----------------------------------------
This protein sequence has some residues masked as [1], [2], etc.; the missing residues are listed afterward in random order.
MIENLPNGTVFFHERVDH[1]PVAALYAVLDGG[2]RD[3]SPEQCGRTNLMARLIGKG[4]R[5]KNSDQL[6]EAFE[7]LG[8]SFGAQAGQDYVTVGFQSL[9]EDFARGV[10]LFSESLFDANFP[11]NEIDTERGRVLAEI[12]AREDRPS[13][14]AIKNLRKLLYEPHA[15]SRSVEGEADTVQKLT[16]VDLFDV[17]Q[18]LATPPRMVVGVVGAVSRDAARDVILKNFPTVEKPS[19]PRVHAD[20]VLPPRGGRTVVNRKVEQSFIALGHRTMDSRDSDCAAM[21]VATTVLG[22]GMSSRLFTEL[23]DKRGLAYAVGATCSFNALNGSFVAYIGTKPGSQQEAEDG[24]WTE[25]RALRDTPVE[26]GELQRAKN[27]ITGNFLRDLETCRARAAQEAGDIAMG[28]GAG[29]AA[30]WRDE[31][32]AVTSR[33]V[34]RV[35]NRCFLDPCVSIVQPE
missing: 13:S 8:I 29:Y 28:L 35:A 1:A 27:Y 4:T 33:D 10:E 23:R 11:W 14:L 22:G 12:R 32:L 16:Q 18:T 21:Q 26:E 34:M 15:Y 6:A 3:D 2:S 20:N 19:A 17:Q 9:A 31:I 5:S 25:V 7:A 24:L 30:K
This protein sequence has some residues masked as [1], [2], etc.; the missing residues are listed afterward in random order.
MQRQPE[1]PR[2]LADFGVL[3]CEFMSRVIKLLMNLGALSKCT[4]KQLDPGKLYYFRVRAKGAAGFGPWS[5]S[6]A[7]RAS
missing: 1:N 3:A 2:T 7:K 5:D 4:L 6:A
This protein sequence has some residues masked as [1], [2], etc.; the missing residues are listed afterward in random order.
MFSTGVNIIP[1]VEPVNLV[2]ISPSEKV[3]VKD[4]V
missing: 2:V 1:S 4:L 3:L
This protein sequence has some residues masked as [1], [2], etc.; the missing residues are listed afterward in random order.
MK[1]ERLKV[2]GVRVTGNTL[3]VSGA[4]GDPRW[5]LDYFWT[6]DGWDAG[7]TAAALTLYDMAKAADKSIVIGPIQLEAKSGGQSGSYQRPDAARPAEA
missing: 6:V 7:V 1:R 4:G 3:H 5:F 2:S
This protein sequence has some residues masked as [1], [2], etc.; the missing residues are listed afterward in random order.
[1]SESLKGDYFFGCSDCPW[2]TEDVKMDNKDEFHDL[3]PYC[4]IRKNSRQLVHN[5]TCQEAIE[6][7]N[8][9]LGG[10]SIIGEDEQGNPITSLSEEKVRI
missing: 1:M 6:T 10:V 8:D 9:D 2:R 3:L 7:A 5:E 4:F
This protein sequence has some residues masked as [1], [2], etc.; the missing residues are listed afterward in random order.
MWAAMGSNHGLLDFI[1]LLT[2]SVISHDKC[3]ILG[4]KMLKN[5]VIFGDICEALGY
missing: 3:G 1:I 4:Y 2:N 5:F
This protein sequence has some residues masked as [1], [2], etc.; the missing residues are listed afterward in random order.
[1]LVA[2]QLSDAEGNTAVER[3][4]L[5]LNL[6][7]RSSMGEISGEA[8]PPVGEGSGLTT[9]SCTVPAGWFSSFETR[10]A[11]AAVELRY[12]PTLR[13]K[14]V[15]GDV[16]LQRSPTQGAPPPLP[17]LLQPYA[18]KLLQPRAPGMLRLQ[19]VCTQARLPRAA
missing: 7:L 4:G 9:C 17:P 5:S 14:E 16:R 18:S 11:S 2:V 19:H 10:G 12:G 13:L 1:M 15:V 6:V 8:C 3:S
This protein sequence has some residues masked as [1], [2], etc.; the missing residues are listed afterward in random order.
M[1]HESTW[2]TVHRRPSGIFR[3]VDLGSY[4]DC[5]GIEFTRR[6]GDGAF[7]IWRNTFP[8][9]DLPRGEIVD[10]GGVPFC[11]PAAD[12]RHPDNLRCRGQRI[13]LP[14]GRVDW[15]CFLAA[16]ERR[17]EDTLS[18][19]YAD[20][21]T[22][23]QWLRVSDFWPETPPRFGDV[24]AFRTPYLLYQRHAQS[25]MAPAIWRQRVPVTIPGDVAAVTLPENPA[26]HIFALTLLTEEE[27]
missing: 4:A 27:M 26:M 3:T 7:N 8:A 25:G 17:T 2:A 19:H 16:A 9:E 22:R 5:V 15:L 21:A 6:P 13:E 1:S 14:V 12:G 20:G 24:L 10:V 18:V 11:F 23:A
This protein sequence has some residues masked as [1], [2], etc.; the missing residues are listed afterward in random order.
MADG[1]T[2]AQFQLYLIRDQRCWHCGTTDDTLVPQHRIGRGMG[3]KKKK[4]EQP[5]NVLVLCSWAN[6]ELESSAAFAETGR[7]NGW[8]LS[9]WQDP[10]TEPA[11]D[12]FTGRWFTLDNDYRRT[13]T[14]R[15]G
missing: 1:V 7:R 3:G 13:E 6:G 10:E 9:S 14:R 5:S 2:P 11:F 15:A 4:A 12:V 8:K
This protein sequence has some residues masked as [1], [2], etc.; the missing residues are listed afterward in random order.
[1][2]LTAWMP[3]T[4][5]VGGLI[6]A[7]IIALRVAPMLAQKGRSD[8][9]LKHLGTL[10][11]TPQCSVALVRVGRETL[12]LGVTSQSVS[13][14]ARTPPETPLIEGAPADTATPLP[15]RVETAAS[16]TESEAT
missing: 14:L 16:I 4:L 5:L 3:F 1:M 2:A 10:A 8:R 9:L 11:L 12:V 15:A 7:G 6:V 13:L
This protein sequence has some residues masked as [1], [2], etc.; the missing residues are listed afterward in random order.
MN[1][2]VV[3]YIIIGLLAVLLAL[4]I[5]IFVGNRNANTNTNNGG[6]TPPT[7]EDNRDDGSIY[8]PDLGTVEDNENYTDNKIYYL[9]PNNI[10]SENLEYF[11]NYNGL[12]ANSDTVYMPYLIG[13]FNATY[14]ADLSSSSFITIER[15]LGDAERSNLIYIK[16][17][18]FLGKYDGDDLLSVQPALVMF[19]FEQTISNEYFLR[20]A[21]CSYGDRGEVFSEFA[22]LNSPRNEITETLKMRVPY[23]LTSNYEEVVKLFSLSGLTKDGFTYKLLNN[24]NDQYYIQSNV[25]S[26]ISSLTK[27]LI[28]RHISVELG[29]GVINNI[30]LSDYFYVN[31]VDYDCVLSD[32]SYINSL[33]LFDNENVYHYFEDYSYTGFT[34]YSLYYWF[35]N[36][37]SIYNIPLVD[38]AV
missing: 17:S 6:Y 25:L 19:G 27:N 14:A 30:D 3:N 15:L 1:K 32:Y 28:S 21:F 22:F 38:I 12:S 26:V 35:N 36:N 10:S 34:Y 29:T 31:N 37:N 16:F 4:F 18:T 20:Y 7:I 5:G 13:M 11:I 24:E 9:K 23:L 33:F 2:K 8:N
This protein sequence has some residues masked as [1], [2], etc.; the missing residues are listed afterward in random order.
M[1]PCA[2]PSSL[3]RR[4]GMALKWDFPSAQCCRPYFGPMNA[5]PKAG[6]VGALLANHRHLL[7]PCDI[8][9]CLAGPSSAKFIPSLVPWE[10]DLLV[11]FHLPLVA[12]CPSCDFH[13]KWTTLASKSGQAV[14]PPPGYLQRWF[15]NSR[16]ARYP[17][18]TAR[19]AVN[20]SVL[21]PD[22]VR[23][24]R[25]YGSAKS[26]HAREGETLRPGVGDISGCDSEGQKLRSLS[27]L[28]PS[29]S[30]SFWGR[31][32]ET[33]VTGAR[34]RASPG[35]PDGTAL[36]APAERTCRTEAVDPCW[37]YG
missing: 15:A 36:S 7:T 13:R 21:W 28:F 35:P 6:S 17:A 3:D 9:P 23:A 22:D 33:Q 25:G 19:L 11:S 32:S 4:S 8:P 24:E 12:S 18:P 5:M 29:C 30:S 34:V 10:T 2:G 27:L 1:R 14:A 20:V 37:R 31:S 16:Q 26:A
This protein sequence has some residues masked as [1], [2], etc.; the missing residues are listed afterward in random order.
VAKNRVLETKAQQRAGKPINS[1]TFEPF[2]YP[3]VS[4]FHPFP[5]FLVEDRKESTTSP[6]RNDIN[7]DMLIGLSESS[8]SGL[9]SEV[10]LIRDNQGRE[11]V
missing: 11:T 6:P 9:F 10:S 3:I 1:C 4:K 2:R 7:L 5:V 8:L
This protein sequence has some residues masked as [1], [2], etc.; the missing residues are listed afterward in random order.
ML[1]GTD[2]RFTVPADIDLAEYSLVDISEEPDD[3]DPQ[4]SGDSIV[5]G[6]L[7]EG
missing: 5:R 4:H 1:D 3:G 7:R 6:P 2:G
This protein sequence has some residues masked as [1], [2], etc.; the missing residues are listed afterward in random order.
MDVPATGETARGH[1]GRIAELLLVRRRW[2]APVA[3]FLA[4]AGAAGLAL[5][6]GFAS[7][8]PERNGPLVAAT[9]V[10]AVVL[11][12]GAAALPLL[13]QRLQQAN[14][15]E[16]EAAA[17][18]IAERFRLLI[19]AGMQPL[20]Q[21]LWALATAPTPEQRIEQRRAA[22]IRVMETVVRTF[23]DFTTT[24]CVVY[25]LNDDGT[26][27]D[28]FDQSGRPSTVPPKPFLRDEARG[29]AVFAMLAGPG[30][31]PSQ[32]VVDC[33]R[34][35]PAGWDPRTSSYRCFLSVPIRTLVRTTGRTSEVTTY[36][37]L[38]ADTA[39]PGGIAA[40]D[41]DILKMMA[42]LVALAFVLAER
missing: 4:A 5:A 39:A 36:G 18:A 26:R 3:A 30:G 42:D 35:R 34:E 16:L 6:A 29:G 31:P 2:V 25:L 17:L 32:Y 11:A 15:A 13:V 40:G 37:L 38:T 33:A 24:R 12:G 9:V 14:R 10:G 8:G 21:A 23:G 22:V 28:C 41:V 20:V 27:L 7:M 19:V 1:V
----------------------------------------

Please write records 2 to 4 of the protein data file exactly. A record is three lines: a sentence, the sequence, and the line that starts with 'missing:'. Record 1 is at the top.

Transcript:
This protein sequence has some residues masked as [1], [2], etc.; the missing residues are listed afterward in random order.
MQRQPE[1]PR[2]LADFGVL[3]CEFMSRVIKLLMNLGALSKCT[4]KQLDPGKLYYFRVRAKGAAGFGPWS[5]S[6]A[7]RAS
missing: 1:N 3:A 2:T 7:K 5:D 4:L 6:A
This protein sequence has some residues masked as [1], [2], etc.; the missing residues are listed afterward in random order.
MFSTGVNIIP[1]VEPVNLV[2]ISPSEKV[3]VKD[4]V
missing: 2:V 1:S 4:L 3:L
This protein sequence has some residues masked as [1], [2], etc.; the missing residues are listed afterward in random order.
MK[1]ERLKV[2]GVRVTGNTL[3]VSGA[4]GDPRW[5]LDYFWT[6]DGWDAG[7]TAAALTLYDMAKAADKSIVIGPIQLEAKSGGQSGSYQRPDAARPAEA
missing: 6:V 7:V 1:R 4:G 3:H 5:F 2:S